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The school run makes me feel lonely as hell

(25 Posts)
boglach Thu 10-Nov-11 13:01:35

I am sorry I need a rant

I am so hacked off with the unfriendly and uninviting nature of a lot of the mums on the school run. Or maybe it is me?

I make an effort to smile, to chat and make small talk. I have gone against my introvert nature and even gone up to other mums and instigated conversation. I ask them about their lives and their children

After weeks of getting nothing back and not one play date for my ds and at least two parties he hasn't been invited to I give up. I am beginning to worry about my ds, who to my knowledge is a very normal, nice little boy. I do have close friends but they tend to live further away or don't have kids. Whilst I am introvert by nature, I do like people and would like some support/social contact.

Most days I hear other mums arranging their play dates and parties and on numerous occasions I have left the school playground in tears because I feel so lonely inside. I know some of you will tell me to get a thicker skin or the problem is me but it isn't that easy is it?

OP’s posts: |
fuzzypeach1750 Thu 10-Nov-11 13:06:22

It's not you, it's hard trying to break in to friendships. Maybe invite a friend of DC home for tea?

Fuchzia Thu 10-Nov-11 13:12:31

I'm sorry, don't have any advice but didn't want to leave your post unanswered. I sometimes feel the same way myself but I think it's possible that I get the impression that everyone else surrounded by all these supportive friends when I don't really know what other people's lives are really like.

boglach Thu 10-Nov-11 13:12:31

thanks fuzzypeach smile

I do swing between thinking 'what the heck' I am quite happy with my own company and I can't be something I am not just to fit into a social group. But then I feel left out and I worry my ds is missing out because there is something wrong with me (I do have low self esteem at times which maybe doesn't help)

I have always felt a bit on the fringe of things. I had friends at school but was never one of the popular crowd. Those girls just seemed to ooze confidence and it seems the same on the school run. The seemingly calm, well dressed mums that just seem to relish it. I do envy them.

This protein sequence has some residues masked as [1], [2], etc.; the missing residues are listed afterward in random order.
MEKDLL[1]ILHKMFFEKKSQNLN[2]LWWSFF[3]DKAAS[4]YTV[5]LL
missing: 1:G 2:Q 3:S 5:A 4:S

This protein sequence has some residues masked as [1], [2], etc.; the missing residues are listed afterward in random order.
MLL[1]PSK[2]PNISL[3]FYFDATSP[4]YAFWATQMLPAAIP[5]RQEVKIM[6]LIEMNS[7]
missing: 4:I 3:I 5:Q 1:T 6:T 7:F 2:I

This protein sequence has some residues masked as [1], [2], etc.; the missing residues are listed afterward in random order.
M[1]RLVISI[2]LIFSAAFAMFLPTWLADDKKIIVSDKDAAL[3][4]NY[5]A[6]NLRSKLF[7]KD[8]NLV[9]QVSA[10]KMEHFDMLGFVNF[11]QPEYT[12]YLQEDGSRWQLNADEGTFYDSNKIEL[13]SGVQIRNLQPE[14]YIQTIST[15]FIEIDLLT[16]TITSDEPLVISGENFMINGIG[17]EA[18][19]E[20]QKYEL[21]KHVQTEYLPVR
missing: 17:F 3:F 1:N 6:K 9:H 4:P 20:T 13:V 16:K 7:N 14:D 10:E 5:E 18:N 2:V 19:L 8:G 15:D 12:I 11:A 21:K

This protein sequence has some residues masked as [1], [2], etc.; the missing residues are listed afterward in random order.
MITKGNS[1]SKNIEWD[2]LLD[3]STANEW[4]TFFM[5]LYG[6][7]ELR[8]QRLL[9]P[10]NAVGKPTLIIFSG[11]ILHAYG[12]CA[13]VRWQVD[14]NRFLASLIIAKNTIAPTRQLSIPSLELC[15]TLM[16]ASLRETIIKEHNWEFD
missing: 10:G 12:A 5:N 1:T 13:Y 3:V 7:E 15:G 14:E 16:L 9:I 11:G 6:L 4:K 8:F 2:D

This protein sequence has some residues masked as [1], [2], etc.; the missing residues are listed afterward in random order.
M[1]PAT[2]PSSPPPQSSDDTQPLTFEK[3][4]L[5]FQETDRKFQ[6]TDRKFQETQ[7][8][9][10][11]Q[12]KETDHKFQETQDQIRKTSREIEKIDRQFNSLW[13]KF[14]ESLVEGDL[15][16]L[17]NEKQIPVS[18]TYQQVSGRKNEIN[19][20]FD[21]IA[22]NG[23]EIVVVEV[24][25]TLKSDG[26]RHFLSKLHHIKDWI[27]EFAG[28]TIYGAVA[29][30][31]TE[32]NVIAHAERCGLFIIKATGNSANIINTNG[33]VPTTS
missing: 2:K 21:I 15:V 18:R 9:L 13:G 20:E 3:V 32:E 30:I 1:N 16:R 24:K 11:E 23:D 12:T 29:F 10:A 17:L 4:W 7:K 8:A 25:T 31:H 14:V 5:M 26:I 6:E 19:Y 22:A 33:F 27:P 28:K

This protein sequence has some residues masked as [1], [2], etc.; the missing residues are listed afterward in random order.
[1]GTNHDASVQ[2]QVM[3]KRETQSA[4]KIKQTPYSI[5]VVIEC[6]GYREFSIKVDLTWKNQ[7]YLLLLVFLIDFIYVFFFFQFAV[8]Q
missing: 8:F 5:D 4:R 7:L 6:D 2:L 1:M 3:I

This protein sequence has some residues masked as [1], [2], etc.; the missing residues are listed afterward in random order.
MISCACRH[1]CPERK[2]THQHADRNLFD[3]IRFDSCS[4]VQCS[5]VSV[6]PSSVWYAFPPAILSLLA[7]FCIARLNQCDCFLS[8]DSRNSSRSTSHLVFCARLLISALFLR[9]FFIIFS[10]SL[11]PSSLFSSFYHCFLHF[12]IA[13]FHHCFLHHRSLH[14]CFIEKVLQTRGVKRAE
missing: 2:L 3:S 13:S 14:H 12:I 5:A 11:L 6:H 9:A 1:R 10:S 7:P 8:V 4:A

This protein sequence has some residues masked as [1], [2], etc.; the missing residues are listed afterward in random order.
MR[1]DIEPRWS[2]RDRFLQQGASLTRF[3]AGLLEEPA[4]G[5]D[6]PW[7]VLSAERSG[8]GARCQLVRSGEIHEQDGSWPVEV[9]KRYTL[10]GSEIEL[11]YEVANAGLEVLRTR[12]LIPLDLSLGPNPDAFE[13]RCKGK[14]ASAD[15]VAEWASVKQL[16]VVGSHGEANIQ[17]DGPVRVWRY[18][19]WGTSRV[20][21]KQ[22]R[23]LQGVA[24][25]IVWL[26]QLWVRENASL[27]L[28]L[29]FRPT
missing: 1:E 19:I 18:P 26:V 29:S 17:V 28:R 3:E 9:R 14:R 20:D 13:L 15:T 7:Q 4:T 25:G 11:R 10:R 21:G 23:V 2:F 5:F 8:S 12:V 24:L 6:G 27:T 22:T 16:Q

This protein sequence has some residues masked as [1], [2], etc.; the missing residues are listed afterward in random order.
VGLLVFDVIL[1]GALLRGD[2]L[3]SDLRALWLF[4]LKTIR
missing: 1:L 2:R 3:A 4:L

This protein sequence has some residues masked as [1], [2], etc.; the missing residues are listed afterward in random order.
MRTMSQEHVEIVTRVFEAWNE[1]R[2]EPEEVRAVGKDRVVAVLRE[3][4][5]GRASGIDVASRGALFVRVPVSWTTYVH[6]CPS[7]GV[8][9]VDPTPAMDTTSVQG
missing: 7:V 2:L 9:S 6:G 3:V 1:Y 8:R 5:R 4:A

OP’s posts: |
TheProvincialLady Thu 10-Nov-11 13:13:00

What are you hoping to achieve? Making friends of your own or friends for your DS? Have you invited other children for playdates and/or their mothers for coffee etc?

If your DS is friends with children he will most likely get invited to their parties. If he doesn't really play with them, he probably won't. If he is happy at school and making friends there then I wouldn't worry about him - maybe encourage him to join an after school club or activity to make extra friends there and practise his social skills (I have just done this for my DS1). And if you want friendship but aren''t finding it at the school gate, get yourself out there to activities you enjoy and meet like minded folk rather than just people who happen to have children the same age as yours.

FWIW I already knew/was friends with a lot of the mums when my DS started school, and have chatted to all the newcomers too but no new friendships have come of it yet. It is only a few minutes a day of light chat (and no wine!), so not the best place to meet friends IMO. I am sure it is nothing personal.

MyMelody Thu 10-Nov-11 13:13:25

i think you will find a lot of people on mn feel exactly the same as you.

is your ds in reception? i wouldn't worry too much about playdates yet, once your ds has established friendships he will let you know who he would like over for tea, children will make friends with who they want at school regardless of who their parents talk to.

boglach Thu 10-Nov-11 13:13:40

yes fuchzia - never compare your inside to someone else's outside, but it is hard sometimes.

OP’s posts: |
SuperLemonCrush Thu 10-Nov-11 13:14:41

I would second making the first move and inviting a school friend + mum home after school. You can make it very casual - usually people are happy to accept. It's quite nice to swap mobile numbers - then it's easier to text and arrange another time if you feel shy about it.